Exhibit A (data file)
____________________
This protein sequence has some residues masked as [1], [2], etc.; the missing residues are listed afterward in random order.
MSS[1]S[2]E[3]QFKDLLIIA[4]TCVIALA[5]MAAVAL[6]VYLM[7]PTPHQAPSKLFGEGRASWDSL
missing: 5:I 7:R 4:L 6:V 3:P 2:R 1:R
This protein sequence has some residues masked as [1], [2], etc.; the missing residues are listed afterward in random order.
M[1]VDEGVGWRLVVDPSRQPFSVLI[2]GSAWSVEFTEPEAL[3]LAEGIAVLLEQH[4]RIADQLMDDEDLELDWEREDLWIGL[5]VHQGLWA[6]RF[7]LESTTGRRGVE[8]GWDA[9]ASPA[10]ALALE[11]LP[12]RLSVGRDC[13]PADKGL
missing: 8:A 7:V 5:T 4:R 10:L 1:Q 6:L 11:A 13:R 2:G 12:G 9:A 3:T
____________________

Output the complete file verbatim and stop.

This protein sequence has some residues masked as [1], [2], etc.; the missing residues are listed afterward in random order.
MSS[1]S[2]E[3]QFKDLLIIA[4]TCVIALA[5]MAAVAL[6]VYLM[7]PTPHQAPSKLFGEGRASWDSL
missing: 5:I 7:R 4:L 6:V 3:P 2:R 1:R
This protein sequence has some residues masked as [1], [2], etc.; the missing residues are listed afterward in random order.
M[1]VDEGVGWRLVVDPSRQPFSVLI[2]GSAWSVEFTEPEAL[3]LAEGIAVLLEQH[4]RIADQLMDDEDLELDWEREDLWIGL[5]VHQGLWA[6]RF[7]LESTTGRRGVE[8]GWDA[9]ASPA[10]ALALE[11]LP[12]RLSVGRDC[13]PADKGL
missing: 8:A 7:V 5:T 4:R 10:L 1:Q 6:L 11:A 13:R 2:G 12:G 9:A 3:T